Projected factory output growth trimmed to 5%
The impact of the monsoons and weaker demand from abroad weighed on new sales during the month.
Projected factory output growth trimmed to 5%
Lawrence Agcaoili (The Philippine Star) - September 8, 2019 - 12:00am

MANILA, Philippines — Barcelona-based think tank FocusEconomics has cut the projected growth of the country’s manufacturing output to five percent instead of 5.6 percent this year.

Lindsey Ice, economist at FocusEconomics, said the manufacturing Purchasing Managers’ Index (PMI) of IHS Markit ticked down to 51.9 in August from July’s six-month high of 52.1.

“Consequently, the index edged closer to the critical 50-point threshold that separates expansion from contraction in the manufacturing sector,” Ice said.

She said the marginal downtick in August was largely due to weaker new order growth, which fell to an over one-year low, while businesses increased production at the slowest rate in four months.

The impact of the monsoons and weaker demand from abroad weighed on new sales during the month.

“Unfavorable weather conditions also put pressure on supply chains, causing delivery times to lengthen. Despite delays, companies increased purchasing activity and input stocks rose higher. Meanwhile, job creation rose at the quickest clip in nearly two years, which allowed firms to reduce backlogs of work, albeit only marginally,” Ice said.

In terms of prices, the economist said input cost inflation rose sharply due to higher raw material prices, prompting firms to pass on costs to consumers in the form of higher output charges.

Ice said manufacturers’ confidence in the outlook ebbed in August, but remained positive overall thanks to sustained sales growth and new product lines.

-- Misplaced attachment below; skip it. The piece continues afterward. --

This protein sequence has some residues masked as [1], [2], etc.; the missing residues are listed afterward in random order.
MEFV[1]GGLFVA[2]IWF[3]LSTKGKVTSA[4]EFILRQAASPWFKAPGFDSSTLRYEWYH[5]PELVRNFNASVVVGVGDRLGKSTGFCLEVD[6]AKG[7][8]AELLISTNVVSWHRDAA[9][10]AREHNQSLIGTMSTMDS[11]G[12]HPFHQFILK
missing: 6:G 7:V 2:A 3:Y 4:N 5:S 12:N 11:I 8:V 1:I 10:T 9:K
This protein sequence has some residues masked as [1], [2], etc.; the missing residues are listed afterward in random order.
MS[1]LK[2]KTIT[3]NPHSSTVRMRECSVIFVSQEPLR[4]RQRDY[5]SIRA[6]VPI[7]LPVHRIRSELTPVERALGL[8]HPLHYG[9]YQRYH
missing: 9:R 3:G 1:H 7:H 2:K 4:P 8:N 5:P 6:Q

For 2020, the manufacturing output growth of the Philippines would recover to 5.3 percent, Ice said.

For the entire ASEAN (Association of Southeast Asian Nations), operating conditions in manufacturing firms deteriorated at the fastest pace since November 2015 in August at 48.9 percent from 49.5 percent in July as output, new orders and purchasing activity registered declines.

A reading above 50 indicates improving business conditions while that below 50 indicates contraction.

The headline PMI provides a quick overview of the health of the manufacturing sector based on the weighted average of five indicators: new orders (30 percent weight), output (25 percent weight), job creation (20 percent), supplier delivery times (15 percent), and inventories (10 percent).

Contributing to the decline were the moderate reduction in new orders and a second consecutive month of reduction in output.

August also marked the strongest fall in external demand since November 2015, weighing heavily on new orders.

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